As interest rates rise in an environment where mortgages are flourishing, the impact on the housing market becomes more unpredictable as monthly payments start to rise steeply following the end of the fixed term period.
The data post-pandemic reveals that applications for mortgages have soared (which makes sense given the resurgence of housing prices), but equally, as the ‘fixed term’ period expires (typically two to three years), the monthly outflows threaten to eat into household budgets. For some, rising house prices has meant that they have been able to exit investments prior to the end of the fixed-term period of rates, but for end-users, as well as long term investors, the duration bet (prices will continue to rise over the longer term) becomes the predominant one.
One of the consequences of the expiry of the fixed-term period in mortgages is that the amount of inventory available for sale increases in the secondary markets. This is a phenomena that we have seen play out in recent months, as investors have cashed in on rising home values (in many cases being replaced by new buyers starting off with new fixed-term periods).
However, as interest rates have continued to rise, uncertainty about the future direction have meant the housing market continues to rely on payment plans in the mid-income space, even as developers have tilted their focus towards the luxury segment to cater to the surge in demand from overseas buyers. As a result, the gap between primary and secondary market prices of comparable neighborhoods has widened again, with primary market offerings trading at double-digit premiums, especially in the apartment space.
Pricing in inflation
This is buttressed by the fact developers continue to offer generous payment plans in this segment, and therefore give buyers the comfort of planning their outflows with certainty. However, inflation continues to add uncertainty in the calculus, resulting in the inevitable outcome of price growth slowing as well as demand moderating. This trend will likely continue in the medium term as the trajectory of future interest rates continues to move higher.
The silver lining here is that the rate of new inventory being added is reducing, which implies that supply ‘overhang’ will not be a factor accentuating the moderation of price trends. In certain segments, prices have already started to fall, as the impact of the increased rate hikes starts to filter its way through the economy.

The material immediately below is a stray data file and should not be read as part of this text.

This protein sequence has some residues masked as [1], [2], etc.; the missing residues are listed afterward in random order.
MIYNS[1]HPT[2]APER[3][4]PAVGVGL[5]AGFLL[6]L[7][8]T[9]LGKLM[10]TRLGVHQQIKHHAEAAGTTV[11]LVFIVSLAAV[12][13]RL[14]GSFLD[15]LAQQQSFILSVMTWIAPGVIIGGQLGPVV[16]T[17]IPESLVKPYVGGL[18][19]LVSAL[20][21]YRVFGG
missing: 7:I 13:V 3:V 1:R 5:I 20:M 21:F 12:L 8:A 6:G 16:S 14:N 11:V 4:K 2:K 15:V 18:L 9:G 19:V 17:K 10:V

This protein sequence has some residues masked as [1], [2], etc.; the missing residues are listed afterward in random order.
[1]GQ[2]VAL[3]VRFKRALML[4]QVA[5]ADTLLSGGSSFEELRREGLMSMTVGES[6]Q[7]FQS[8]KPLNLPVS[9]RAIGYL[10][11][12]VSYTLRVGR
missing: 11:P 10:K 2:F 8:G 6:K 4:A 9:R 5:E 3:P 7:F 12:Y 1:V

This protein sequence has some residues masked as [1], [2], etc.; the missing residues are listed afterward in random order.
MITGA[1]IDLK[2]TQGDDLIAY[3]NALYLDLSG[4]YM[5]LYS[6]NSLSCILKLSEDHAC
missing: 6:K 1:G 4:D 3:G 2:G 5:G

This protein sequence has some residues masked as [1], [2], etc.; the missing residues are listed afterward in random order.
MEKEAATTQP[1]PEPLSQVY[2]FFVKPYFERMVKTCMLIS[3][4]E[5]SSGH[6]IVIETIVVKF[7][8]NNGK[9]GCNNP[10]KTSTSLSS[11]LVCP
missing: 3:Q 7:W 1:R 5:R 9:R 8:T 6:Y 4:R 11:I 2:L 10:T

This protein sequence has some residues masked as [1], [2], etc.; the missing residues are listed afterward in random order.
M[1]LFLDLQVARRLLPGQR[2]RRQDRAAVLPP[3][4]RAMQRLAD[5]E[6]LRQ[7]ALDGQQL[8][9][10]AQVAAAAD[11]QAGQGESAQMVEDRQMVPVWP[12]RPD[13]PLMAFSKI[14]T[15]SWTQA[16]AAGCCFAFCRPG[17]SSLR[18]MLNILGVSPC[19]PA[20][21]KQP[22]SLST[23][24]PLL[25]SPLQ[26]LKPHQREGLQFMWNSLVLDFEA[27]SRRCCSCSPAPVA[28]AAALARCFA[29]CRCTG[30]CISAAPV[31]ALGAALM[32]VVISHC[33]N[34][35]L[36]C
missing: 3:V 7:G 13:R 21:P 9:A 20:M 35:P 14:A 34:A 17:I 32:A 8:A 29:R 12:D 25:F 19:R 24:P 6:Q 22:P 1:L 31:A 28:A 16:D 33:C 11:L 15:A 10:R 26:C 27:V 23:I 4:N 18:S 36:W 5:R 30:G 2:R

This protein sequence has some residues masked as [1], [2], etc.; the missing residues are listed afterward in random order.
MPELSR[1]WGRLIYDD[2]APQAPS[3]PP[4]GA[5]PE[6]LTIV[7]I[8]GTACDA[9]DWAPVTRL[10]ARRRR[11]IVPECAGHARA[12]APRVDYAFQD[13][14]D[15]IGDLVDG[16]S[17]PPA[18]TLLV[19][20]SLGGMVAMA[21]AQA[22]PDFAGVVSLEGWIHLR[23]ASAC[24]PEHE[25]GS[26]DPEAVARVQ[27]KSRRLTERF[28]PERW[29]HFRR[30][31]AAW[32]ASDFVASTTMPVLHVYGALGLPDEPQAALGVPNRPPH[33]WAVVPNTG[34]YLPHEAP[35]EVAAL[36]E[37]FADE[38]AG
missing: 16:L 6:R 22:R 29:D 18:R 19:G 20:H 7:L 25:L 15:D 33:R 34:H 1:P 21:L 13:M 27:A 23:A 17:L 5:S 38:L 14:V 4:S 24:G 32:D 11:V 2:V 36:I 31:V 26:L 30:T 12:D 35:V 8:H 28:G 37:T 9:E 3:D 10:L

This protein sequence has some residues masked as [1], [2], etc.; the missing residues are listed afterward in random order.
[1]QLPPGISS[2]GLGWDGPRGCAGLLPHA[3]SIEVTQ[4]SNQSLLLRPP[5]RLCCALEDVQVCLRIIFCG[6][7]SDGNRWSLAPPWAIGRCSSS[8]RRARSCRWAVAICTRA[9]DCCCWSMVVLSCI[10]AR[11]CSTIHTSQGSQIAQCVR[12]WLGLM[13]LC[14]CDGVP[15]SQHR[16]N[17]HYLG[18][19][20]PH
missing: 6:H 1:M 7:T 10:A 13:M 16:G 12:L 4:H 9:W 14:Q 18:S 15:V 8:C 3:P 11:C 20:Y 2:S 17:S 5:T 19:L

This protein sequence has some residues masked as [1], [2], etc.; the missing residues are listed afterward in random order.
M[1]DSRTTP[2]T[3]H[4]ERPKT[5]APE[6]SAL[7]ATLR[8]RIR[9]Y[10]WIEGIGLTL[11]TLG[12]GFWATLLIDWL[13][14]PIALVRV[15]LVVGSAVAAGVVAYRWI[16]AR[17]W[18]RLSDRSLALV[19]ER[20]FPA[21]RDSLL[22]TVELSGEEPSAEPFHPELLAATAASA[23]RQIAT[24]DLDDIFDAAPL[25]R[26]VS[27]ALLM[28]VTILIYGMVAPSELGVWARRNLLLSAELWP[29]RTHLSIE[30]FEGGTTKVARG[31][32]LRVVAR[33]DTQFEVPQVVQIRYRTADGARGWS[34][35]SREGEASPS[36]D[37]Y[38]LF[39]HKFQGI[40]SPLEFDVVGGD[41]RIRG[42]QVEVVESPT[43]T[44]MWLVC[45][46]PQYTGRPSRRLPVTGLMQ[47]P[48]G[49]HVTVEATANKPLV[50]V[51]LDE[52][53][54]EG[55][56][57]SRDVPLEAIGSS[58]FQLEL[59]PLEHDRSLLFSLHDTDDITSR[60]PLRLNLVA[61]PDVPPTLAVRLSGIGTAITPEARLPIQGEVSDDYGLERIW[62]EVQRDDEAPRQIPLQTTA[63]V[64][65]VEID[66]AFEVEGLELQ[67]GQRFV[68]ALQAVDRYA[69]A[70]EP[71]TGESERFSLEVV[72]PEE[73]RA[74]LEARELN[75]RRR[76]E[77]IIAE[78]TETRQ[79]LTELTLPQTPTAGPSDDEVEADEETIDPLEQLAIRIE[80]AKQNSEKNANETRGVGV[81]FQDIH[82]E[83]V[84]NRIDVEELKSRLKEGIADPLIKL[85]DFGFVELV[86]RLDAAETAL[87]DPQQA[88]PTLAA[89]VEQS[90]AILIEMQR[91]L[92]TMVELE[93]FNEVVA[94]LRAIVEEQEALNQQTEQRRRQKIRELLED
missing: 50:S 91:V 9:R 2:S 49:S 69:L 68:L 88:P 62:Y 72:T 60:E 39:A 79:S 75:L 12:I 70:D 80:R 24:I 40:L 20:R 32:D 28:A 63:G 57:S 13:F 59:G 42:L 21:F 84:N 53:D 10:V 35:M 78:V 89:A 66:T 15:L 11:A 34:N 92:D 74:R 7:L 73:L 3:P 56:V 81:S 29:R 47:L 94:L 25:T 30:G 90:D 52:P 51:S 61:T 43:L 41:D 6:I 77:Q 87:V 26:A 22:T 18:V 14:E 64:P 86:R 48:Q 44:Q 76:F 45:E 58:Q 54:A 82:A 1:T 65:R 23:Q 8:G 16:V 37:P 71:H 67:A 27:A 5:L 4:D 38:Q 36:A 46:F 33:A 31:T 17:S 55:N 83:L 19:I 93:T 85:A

Price wobbles, there will be
What this means for the investor and end-user is a re-emphasis of what is already known. Real estate purchases (just like capital market investments) are long-term forays by their very nature, and short-term wobbliness in prices are part and parcel of the game. Rising rental rates in tandem with rising EMI payments makes the decision for potential buyers a tenuous one to commit, and often other factors come into play into the decision-making.
In Dubai, recent commentary by analysts suggest that the trajectory of prices remain probabilistically skewed towards the upside (especially since data reveals that household prices have not yet surpassed their previous peaks seen in 2014). Whilst this is a problematic argument for many reasons (not the least of it being that prices were even higher in 2008 but for the most part were no recorded accurately), the overarching theme is that asset price volatility historically rises in times of rising interest rates. For the astute investor, these represent opportunities rather than concerns. For the end-user, the deciding factor is ‘qualia’ related (as it was historically until about 2002), before the onset of the speculative mindset that set in around the time interest rates first went to near zero levels. In the final analysis, any price correction is an opportunity, more so in an inflationary environment as replacement values move steadily higher.
The writer is Managing Director of Global Capital Partners.